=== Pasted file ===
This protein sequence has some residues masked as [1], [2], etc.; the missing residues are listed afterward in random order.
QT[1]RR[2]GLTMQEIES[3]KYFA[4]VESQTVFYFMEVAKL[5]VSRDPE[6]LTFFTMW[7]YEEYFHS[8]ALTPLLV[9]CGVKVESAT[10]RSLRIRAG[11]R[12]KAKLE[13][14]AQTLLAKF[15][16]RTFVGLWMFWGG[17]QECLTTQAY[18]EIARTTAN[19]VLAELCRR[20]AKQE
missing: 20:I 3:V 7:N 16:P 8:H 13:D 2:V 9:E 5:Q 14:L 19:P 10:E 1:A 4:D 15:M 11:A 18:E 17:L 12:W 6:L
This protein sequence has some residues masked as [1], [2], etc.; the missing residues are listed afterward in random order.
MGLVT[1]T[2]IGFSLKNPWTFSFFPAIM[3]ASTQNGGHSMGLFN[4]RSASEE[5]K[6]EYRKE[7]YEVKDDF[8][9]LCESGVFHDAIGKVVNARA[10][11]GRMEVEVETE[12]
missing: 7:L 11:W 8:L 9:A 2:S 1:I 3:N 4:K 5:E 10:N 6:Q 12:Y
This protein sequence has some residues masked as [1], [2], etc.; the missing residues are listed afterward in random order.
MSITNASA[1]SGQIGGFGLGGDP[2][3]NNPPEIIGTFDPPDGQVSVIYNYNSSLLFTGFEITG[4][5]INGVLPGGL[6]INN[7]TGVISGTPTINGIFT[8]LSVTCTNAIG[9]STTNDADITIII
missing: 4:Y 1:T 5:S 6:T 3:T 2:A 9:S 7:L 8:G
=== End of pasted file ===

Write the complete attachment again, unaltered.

This protein sequence has some residues masked as [1], [2], etc.; the missing residues are listed afterward in random order.
QT[1]RR[2]GLTMQEIES[3]KYFA[4]VESQTVFYFMEVAKL[5]VSRDPE[6]LTFFTMW[7]YEEYFHS[8]ALTPLLV[9]CGVKVESAT[10]RSLRIRAG[11]R[12]KAKLE[13][14]AQTLLAKF[15][16]RTFVGLWMFWGG[17]QECLTTQAY[18]EIARTTAN[19]VLAELCRR[20]AKQE
missing: 20:I 3:V 7:N 16:P 8:H 13:D 2:V 9:E 5:Q 14:L 19:P 10:E 1:A 4:D 15:M 11:A 18:E 17:L 12:W 6:L
This protein sequence has some residues masked as [1], [2], etc.; the missing residues are listed afterward in random order.
MGLVT[1]T[2]IGFSLKNPWTFSFFPAIM[3]ASTQNGGHSMGLFN[4]RSASEE[5]K[6]EYRKE[7]YEVKDDF[8][9]LCESGVFHDAIGKVVNARA[10][11]GRMEVEVETE[12]
missing: 7:L 11:W 8:L 9:A 2:S 1:I 3:N 4:K 5:E 10:N 6:Q 12:Y
This protein sequence has some residues masked as [1], [2], etc.; the missing residues are listed afterward in random order.
MSITNASA[1]SGQIGGFGLGGDP[2][3]NNPPEIIGTFDPPDGQVSVIYNYNSSLLFTGFEITG[4][5]INGVLPGGL[6]INN[7]TGVISGTPTINGIFT[8]LSVTCTNAIG[9]STTNDADITIII
missing: 4:Y 1:T 5:S 6:T 3:T 2:A 9:S 7:L 8:G